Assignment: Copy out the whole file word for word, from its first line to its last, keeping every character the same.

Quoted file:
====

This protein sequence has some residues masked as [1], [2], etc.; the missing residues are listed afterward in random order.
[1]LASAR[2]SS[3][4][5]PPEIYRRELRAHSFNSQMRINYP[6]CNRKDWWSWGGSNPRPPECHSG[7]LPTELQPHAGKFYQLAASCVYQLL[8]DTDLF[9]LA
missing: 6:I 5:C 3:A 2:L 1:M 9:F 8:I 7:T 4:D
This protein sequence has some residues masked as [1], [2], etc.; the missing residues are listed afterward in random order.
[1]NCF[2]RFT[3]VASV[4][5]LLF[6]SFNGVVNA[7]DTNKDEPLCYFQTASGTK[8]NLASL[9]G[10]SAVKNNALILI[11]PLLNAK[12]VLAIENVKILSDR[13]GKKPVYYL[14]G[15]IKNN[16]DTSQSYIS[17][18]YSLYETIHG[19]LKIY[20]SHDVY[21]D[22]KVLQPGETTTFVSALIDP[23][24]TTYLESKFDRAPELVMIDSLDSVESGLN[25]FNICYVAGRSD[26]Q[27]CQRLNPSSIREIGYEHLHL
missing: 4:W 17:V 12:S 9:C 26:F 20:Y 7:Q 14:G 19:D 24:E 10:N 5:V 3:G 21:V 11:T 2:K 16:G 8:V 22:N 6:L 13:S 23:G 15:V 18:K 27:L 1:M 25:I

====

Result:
This protein sequence has some residues masked as [1], [2], etc.; the missing residues are listed afterward in random order.
[1]LASAR[2]SS[3][4][5]PPEIYRRELRAHSFNSQMRINYP[6]CNRKDWWSWGGSNPRPPECHSG[7]LPTELQPHAGKFYQLAASCVYQLL[8]DTDLF[9]LA
missing: 6:I 5:C 3:A 2:L 1:M 9:F 8:I 7:T 4:D
This protein sequence has some residues masked as [1], [2], etc.; the missing residues are listed afterward in random order.
[1]NCF[2]RFT[3]VASV[4][5]LLF[6]SFNGVVNA[7]DTNKDEPLCYFQTASGTK[8]NLASL[9]G[10]SAVKNNALILI[11]PLLNAK[12]VLAIENVKILSDR[13]GKKPVYYL[14]G[15]IKNN[16]DTSQSYIS[17][18]YSLYETIHG[19]LKIY[20]SHDVY[21]D[22]KVLQPGETTTFVSALIDP[23][24]TTYLESKFDRAPELVMIDSLDSVESGLN[25]FNICYVAGRSD[26]Q[27]CQRLNPSSIREIGYEHLHL
missing: 4:W 17:V 12:S 9:C 26:F 20:Y 7:Q 14:G 19:D 24:E 10:N 5:V 3:G 21:V 11:T 2:K 16:G 8:V 22:N 6:L 13:S 23:G 15:V 18:K 27:L 1:M 25:I